Trade deficit hits 14-month low
That's the good news. On the negative side, the U.S. deficit with China hits an all-time high.
By ASSOCIATED PRESS
Published December 13, 2006
WASHINGTON - America's trade deficit posted a dramatic decline in October, falling to the lowest level in 14 months as the price of crude oil plunged by a record amount.
But America's deficit with China hit an all-time high, reflecting a surge in shipments of toys, televisions and computers as retailers stocked their shelves for holiday shoppers.
The Commerce Department reported Tuesday that the deficit fell to $58.9-billion in October, down 8.4 percent from September.
The percentage drop was the biggest since December 2001. It pushed the monthly deficit down to the lowest level since August 2005. The total was far lower than economists had been expecting and was substantially below the all-time monthly high of $68.5-billion in August.
The sharp decline reflected a record drop in oil prices which sent America's foreign oil bill down by 17.1 percent to $21.8-billion, the lowest monthly oil total since July 2005.
However, America's deficit with China rose by 6.1 percent to $24.4-billion, reflecting big increases in shipments of toys, games, sporting goods, televisions and computers in preparation for Christmas shopping.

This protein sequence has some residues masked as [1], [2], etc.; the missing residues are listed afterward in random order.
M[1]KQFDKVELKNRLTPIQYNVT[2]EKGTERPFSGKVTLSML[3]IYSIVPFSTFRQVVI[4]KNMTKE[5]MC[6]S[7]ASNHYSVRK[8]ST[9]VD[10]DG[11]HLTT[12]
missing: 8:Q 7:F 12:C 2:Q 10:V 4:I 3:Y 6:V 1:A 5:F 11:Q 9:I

It was the third straight month that the deficit with China has set a record.
It is running at an annual rate of $229-billion, far above last year's $202-billion deficit, which had been an all-time high for any country.
Seven members of President Bush's Cabinet and Federal Reserve chairman Ben Bernanke are headed to China for talks that will be led by Treasury Secretary Henry Paulson as the administration seeks to make progress on a number of contentious trade issues which American manufacturers blame for the soaring deficit.
Even with the big improvement in October, the trade deficit this year is running at an annual rate of $772.1-billion, putting the country on track to post a fifth consecutive record imbalance.
For October, exports of goods and services rose by 0.2 percent to an all-time high of $123.6-billion, as exports of farm products, computers and airplane parts all posted gains. Imports fell by 2.7 percent to $182.5-billion, reflecting the big drop in oil.
After China, America recorded an $8.3-billion deficit with Japan, the second-highest imbalance ever with Japan. The deficit with the 25-nation European Union shot up 34.3 percent to $9.5-billion.